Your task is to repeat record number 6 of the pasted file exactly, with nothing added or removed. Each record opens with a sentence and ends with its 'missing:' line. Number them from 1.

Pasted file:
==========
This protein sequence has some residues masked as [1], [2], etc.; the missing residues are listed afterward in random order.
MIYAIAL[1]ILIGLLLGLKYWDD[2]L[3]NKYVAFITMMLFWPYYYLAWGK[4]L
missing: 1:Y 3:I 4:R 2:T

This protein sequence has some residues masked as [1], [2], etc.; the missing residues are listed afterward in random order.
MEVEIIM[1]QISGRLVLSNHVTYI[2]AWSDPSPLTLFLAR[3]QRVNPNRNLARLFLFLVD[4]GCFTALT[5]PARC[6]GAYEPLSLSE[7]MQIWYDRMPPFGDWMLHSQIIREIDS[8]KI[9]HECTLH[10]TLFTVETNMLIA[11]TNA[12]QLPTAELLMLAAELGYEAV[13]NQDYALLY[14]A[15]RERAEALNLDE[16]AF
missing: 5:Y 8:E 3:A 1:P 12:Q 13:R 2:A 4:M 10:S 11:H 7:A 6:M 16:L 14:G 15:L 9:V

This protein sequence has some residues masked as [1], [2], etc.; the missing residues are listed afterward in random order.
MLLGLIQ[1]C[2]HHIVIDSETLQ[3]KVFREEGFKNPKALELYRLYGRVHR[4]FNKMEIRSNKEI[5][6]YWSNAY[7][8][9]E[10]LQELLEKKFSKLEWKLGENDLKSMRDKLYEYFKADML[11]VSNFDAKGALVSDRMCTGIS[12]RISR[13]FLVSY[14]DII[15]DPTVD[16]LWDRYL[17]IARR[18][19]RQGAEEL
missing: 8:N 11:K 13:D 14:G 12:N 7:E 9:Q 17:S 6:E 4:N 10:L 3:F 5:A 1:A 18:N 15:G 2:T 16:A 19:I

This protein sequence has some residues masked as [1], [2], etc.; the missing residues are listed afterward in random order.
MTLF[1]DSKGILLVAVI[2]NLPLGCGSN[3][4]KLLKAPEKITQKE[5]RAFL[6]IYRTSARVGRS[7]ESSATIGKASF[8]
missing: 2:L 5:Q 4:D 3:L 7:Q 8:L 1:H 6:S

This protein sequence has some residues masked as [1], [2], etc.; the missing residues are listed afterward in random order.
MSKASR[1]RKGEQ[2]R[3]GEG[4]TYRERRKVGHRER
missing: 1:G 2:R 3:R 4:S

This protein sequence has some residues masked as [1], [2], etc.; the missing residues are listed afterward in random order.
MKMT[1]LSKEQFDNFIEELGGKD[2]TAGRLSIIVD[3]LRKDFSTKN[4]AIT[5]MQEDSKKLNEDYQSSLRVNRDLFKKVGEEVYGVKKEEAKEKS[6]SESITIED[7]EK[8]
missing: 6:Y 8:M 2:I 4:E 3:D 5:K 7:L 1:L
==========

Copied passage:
This protein sequence has some residues masked as [1], [2], etc.; the missing residues are listed afterward in random order.
MKMT[1]LSKEQFDNFIEELGGKD[2]TAGRLSIIVD[3]LRKDFSTKN[4]AIT[5]MQEDSKKLNEDYQSSLRVNRDLFKKVGEEVYGVKKEEAKEKS[6]SESITIED[7]EK[8]
missing: 6:Y 8:M 2:I 4:E 3:D 5:K 7:L 1:L